AGENCE France-Presse reported from Washington, DC on Monday about a study by the Guttmacher Inbstitut that the number of abortions performed in the United States has dropped to the lowest level in 40 years.
The study said AFP pointed to more contraception use rather than increased restrictions on access to abortion caused the reduction.
“In 2011, an estimated 16.9 abortions were carried out per 1,000 women aged between 15 and 44 — 1.1 million in absolute terms. It was lowest number since 1973, when the figure stood at 16.3 per 1,000, the Guttmacher Institute found.
“Between 2008 and 2011, the abortion rate fell by 13 percent, as procedures were performed increasingly earlier in pregnancy.
“The study noted that during that same period, the number of abortion providers fell by just four percent and clinics offering the service by just one percent.
“The number of abortions had reached a peak in 1981, with 29.3 pregnancy terminations for every 1,000 women.
“With abortion rates falling in almost all states, our study did not find evidence that the national decline in abortions during this period was the result of new state abortion restrictions,” said Rachel Jones, lead author of the study.
“We also found no evidence that the decline was linked to a drop in the number of abortion providers during this period.”
Instead, the drop coincided with a steep dip in the numbers of overall pregnancy and birth rates.
“Contraceptive use improved during this period, as more women and couples were using highly effective long-acting reversible contraceptive methods,” Jones said.
The devastating economic recession had also prompted many women and couples to delay pregnancy or childbearing.
Since early 2011, many US states have implemented laws making it harder for women to seek abortion — with 205 new restrictions enacted between 2011 and 2013, more than the entire decade before.
“As we monitor trends in abortion going forward, it is critical that we also monitor whether these state restrictions are preventing women who need abortion services from accessing them,” said Guttmacher Institute official Elizabeth Nash.
The study was based on analysis from a census of all known abortion providers in the United States and will appear in the March 2014 issue of the Guttmacher Institute’s “Perspectives on Sexual and Reproductive Health.”
Anti-abortion activists welcomed the reported dip in the numbers, insisting it validated their campaigning.
“That abortion rates and numbers continue to decline is heartening because it shows that women are rejecting the idea of abortion as the answer to an unexpected pregnancy,” said Carol Tobias, president of the National Right to Life group.
“Overall, this latest report from Guttmacher shows the long-term efforts of the right-to-life movement to educate the country about the humanity of the unborn child and to enact laws that help mothers and their children are having a tremendous impact.”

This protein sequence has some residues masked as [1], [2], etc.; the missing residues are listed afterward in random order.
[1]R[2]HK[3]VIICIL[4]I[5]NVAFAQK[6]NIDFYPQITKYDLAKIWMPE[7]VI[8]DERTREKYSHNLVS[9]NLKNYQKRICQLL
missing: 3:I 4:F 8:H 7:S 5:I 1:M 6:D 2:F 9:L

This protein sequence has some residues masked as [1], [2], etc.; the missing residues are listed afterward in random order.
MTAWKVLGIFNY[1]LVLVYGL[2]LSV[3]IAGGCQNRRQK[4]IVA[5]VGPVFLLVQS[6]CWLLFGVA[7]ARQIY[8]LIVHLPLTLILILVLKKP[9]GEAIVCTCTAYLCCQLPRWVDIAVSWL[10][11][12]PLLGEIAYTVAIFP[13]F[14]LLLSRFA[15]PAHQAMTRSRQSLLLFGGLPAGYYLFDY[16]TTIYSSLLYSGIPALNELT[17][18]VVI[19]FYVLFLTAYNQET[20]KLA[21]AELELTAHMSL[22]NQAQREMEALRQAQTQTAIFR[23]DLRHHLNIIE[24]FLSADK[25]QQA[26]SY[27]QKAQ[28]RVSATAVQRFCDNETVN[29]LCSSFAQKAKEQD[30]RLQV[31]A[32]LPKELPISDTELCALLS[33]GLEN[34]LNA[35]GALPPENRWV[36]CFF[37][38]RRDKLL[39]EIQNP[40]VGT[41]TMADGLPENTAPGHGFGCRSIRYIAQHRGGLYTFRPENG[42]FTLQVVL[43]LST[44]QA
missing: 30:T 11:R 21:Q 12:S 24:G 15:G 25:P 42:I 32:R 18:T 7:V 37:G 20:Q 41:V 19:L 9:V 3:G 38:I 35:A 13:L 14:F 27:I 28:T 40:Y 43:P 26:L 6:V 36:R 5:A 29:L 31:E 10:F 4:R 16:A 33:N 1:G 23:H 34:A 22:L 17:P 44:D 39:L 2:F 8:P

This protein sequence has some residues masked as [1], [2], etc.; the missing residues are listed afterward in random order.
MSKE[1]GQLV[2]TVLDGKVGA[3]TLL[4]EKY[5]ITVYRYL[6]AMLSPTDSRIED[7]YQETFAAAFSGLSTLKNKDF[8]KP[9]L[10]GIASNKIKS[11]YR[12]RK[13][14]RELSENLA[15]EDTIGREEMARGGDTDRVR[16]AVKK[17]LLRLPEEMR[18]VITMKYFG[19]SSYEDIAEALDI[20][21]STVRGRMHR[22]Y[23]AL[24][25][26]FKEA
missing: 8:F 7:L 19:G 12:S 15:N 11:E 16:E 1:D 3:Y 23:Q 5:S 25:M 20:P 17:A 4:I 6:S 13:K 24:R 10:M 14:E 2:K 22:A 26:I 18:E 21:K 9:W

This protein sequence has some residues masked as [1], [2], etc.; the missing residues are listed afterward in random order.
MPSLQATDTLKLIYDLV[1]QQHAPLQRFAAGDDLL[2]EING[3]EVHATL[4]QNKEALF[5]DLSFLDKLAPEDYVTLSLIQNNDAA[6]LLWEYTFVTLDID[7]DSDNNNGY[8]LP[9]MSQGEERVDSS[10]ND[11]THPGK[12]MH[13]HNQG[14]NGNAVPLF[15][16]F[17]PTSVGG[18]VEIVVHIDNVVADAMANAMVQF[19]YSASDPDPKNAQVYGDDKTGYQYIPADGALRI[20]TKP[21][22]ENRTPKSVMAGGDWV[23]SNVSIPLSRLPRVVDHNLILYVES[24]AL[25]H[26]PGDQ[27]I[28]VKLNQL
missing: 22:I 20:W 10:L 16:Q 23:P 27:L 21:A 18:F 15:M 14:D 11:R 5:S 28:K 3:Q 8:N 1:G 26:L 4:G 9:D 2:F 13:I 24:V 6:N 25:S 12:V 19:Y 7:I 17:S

Analysis by Zenit’s Fr. John Flynn, LC
From Rome, Zenit’s Fr. John Flynn, LC, wrote an analysis piece reporting and assessing the “dramatic decline in the number of children being born, according to a new report from the United Nations,” in recent years.
Here’s what Fr. Flynn wrote:
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The “World Fertility Report 2012” was published earlier this year by the population division of the Department of Economic and Social Affairs [of the UN]. The data covers the period from 1970 to recent times.
“Fertility has declined worldwide to unprecedented levels since the 1970s,” the report stated. In fact, fertility fell in all but 6 of the 186 countries that the United Nations surveyed.
The trend to lower fertility is accelerating. The report noted that in the most recent period covered, 80 countries or areas had a total fertility below 2.1 children per woman, which is the level required to ensure the replacement of the current population level.
The population division observed that quite a number of countries have “remarkably low total fertility.” There are 20 countries with fertility that is below 1.4 children per women and 38 countries with fertility below 1.6 children per woman.
The report said that in the last decade no European or North American countries had total fertility above 2.2 children per woman and only four (France, Iceland, Ireland and the United States of America) had levels above 2.0 children per woman.
Overall, total fertility was below 1.4 children per woman in about half of the developed countries.
A number of countries have experienced quite dramatic falls in fertility. One mentioned in the report was Iran. From 7.0 children per woman in 1985 by 2006 it had plummeted to 1.9 children per woman.
Not surprisingly the report said that the proportion of governments that considered their fertility levels to be too low rose from 11% in 1976 to 26% in 2011.
Age at marriage
Another significant trend is the rise at the age of marriage. The estimated mean age at marriage for women has increased in 97 of the 99 countries surveyed. The higher age at marriage was particularly notable in countries with a lower fertility rate.
When it comes to men the situation is similar to that of women, with the additional consideration that mostly men marry at an older age compared to women.
The report commented that the mean age at the first birth is an important measure of fertility as it marks the beginning of parenthood with all its social, economic and health implications. It also affects the overall level of fertility, given that the period for childbirth is shortened when the age of a woman at first birth is older.
The United Nations also looked at the number of women who do not have children. In low-fertility countries, levels of childlessness ranged from 3.8% in the Maldives to 23.1% in Singapore. In high-fertility countries, fewer women remain childless, but there were still wide differences, from 0.3% in Sao Tome and Principe to 15.9% in Jordan.